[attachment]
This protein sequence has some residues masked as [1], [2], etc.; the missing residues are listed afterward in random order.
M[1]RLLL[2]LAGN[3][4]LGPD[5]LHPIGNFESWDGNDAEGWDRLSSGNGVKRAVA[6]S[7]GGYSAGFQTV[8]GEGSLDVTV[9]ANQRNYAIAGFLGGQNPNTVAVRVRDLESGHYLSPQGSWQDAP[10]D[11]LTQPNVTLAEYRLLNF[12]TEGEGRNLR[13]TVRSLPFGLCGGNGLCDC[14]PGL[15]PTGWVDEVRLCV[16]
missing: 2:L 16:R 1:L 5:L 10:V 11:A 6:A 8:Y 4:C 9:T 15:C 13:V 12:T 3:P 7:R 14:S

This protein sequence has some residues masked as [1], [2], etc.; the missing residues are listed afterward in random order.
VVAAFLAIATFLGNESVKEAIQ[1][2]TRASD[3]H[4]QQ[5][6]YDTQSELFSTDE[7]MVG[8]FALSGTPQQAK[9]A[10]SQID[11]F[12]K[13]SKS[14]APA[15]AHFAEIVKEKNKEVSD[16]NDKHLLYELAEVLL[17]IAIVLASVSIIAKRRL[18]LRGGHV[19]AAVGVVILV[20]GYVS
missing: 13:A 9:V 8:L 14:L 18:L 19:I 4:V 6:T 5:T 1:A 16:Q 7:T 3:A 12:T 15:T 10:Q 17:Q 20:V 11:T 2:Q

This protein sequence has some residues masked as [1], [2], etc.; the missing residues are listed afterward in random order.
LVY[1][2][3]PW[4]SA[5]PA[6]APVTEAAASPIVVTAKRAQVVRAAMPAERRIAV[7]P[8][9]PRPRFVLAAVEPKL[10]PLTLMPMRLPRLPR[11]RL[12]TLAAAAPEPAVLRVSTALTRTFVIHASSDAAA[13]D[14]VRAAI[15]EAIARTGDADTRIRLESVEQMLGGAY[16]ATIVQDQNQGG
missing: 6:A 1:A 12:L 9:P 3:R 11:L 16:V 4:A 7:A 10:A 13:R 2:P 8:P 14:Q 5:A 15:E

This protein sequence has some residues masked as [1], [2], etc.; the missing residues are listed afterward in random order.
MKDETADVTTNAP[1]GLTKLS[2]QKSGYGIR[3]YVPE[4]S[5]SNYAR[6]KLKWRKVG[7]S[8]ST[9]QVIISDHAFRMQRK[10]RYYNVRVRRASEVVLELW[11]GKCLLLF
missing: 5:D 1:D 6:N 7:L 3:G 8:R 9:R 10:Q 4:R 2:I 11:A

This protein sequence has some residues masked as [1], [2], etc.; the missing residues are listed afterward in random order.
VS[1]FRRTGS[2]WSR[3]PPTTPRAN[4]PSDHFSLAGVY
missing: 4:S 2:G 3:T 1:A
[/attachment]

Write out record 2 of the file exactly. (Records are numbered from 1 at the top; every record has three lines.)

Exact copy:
This protein sequence has some residues masked as [1], [2], etc.; the missing residues are listed afterward in random order.
VVAAFLAIATFLGNESVKEAIQ[1][2]TRASD[3]H[4]QQ[5][6]YDTQSELFSTDE[7]MVG[8]FALSGTPQQAK[9]A[10]SQID[11]F[12]K[13]SKS[14]APA[15]AHFAEIVKEKNKEVSD[16]NDKHLLYELAEVLL[17]IAIVLASVSIIAKRRL[18]LRGGHV[19]AAVGVVILV[20]GYVS
missing: 13:A 9:V 8:L 14:L 18:L 19:I 4:V 6:T 5:T 1:A 16:Q 7:T 3:A 12:T 15:T 10:Q 17:Q 20:V 11:T 2:Q